CQU Project Management education

The case against multitasking

“To do two things at once is to do neither”—Publilius Syrus

Picture the following scenario: you have gone into a quiet room, such as your office or den, to write a long-term program or project plan that you have been meaning to get to for several weeks. The plan requires your full concentration, and it has taken you, say, three plus weeks to get to because of short-term issues and urgent requests from others that have continually taken priority.

Today is the first day you have managed to set aside time to work on it. You are 15 minutes into your task, but you find yourself struggling to concentrate on it. Your mind wanders. Then you see an email come into your inbox on your computer and also your mobile device, which you have put on the desk in full view: both flash at you with the new message alert. Without thinking twice, you open the email, digest its contents and click Reply. Upon finishing your response, you check something loosely related to it that you were working on last week… and in the space of 20 minutes you are disconnected mentally from writing the plan you set yourself the task of completing today. Does scenario this seem all too familiar?

Take a moment to consider how much of your time at work you spend responding to ad hoc tasks while having multiple tasks in progress at once, and compare this to the time you spend on what you consider to be your most important tasks. Does the balance of what you do match up with how you want it to be?

It is arguably true that we are all faced with more and more pressures to multitask, particularly given the ease today with which we can be contacted, and with which we can contact others. Tackling several tasks in parallel can give us a feeling of high productivity (after all, it means we are achieving several things simultaneously, right?), but if we continually multitask we may end up lacking the appropriate level of focus on the ‘must do’ or important tasks we need to complete, and we may find it difficult to concentrate fully on these specific tasks when we need to.

The more tasks we undertake simultaneously, the more we increase our cognitive workload as those tasks vie for our concentration. If we get ourselves into a loop of continuous multi-tasking, we run the risk of paying continuous partial attention to the activities we undertake because we have many things milling around in our mind. In fact, the numerous switching from small task to task, then refocusing on larger tasks again can cause un-factored delays to your overall productivity.

It is true that 90% of a project manager’s job is communication, and project management requires us to wear many different hats, but we do not need to continually multitask. We wish to highlight some of the challenges of multitasking too much.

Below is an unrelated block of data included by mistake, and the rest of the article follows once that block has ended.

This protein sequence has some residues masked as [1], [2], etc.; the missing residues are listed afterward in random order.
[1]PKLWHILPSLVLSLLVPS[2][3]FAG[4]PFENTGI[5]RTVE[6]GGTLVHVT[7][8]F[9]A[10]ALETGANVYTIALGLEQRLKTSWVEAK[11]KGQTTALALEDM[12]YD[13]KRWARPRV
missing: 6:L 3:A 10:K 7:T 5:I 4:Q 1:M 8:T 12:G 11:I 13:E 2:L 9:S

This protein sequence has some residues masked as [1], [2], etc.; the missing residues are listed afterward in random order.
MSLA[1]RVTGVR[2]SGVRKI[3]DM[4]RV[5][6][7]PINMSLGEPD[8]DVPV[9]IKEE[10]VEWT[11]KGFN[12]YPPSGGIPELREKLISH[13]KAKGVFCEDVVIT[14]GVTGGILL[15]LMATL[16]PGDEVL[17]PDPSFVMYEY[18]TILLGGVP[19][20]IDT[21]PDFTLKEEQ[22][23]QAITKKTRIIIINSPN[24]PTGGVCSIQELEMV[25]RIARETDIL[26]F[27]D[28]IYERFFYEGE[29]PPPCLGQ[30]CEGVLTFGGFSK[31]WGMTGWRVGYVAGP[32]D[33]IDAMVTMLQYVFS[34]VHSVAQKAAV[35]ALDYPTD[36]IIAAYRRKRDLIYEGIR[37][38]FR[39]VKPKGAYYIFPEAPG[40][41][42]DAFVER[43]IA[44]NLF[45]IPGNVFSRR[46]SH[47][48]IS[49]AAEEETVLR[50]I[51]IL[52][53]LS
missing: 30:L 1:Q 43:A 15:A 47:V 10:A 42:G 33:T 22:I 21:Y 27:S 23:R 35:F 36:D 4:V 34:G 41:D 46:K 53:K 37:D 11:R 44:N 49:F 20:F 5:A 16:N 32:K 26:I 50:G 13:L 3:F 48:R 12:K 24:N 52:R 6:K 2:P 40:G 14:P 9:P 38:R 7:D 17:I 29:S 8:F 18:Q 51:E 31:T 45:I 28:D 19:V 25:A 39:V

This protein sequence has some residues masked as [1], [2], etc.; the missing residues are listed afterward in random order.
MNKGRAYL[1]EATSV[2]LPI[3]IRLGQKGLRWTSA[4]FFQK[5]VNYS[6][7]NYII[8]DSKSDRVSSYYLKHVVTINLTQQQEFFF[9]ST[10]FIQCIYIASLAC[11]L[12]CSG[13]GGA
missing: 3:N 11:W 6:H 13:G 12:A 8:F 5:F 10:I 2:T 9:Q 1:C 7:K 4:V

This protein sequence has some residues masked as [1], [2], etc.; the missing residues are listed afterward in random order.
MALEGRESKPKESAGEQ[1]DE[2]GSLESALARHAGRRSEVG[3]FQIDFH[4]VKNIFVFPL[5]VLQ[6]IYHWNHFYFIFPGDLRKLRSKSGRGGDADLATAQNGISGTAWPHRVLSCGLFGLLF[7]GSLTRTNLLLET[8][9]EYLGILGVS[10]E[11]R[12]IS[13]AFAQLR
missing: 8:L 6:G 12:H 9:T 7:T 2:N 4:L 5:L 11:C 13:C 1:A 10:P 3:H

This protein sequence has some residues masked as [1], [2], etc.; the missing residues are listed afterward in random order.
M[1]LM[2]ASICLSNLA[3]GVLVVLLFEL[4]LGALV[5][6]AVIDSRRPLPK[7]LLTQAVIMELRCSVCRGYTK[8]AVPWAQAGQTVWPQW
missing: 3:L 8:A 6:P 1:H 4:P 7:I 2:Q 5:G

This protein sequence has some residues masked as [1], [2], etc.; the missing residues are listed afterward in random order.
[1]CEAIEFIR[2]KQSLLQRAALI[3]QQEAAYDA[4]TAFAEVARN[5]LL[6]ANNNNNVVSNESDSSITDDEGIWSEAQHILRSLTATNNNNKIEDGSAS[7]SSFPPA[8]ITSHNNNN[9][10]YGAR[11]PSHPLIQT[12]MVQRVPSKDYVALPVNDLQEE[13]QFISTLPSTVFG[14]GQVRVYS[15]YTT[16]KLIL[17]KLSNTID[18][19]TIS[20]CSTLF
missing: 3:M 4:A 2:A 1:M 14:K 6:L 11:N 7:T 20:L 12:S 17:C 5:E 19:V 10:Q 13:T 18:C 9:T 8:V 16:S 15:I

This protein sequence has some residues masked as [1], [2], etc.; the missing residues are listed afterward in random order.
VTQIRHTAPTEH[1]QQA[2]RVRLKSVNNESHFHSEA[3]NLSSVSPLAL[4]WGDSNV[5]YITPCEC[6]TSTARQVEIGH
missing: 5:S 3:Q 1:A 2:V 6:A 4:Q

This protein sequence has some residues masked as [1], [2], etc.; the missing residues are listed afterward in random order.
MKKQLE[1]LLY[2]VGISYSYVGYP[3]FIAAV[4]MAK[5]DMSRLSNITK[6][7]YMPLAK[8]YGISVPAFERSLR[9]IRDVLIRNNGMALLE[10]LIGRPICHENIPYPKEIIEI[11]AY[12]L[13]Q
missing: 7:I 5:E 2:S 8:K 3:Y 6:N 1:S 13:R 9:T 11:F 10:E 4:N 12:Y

Urgent and/or important

Here are a few suggestions to consider if you are faced with the challenge of continuous multitasking:

Figure out what’s urgent and important

Before you start work each day, think about what your known ‘must do’ and important tasks are, and set yourself a goal to achieve them while accepting that you won’t always be able to do everything. Unplanned things may arise that you urgently need to respond to, or other factors may impede your progress on your target tasks causing you to refocus on others. Don’t confuse what’s important with what’s urgent, however.

Prioritise

As you think about your tasks, take a few minutes to analyse and categorise your daily task list into A, B, and C priorities.

  • A tasks are your ‘must do – critical’ tasks that you know about, or potentially may crop up during the day. These need focus ahead of the B’s.
  • B tasks are your ‘should do – important’ tasks. What you don’t complete today might become the A tasks tomorrow.
  • C tasks are the ‘nice to do – beneficial’ tasks that can hold off a while, or that you can work on when the A and B tasks are done or progressed as far as they can be.

Reduce distractions

When you know you need to focus on something important, block out time in your diary and, if necessary, let people who work with you know that you will be working on it. You may want to let certain people know how to contact you in an emergency or if something comes up that is urgent to respond to, and to leave this particular communications channel open to them.

  • Try switching off your electronic and phone messaging tools when you work on important tasks (or keep one emergency channel available for the few people who you will allow to contact you).
  • Turn off or set you status as ‘offline’ or ‘do not disturb’ on your instant messaging application so others are not likely to ping you.
  • If you are in a room, hang a ‘Do Not Disturb’ or ‘Priority Interrupts Only’ sign/note outside. If you are home and the family is there, would you consider wearing your office badge around the house which signifies you’re working and invisible for the moment. You never know, it might keep you in a work frame of mind.

Allow time to focus

When you have a complex or detailed task to undertake, know that it can take a while to get into the right frame of mind, so allow yourself time to get into it. Try to resist the temptation to veer off to check new emails and the like. If you have to, close your email program and take the phone off the hook.

Remember that you choose the attention you give to any given task.

In conclusion, the challenge of multitasking is ever-present today. How we choose to allocate time to our tasks determines what we are able to get done. Striking the right balance between multitasking and focusing on singular, important tasks that we want to complete is a challenge for us all.

We hope that reading this article has not distracted you from something you were working on!

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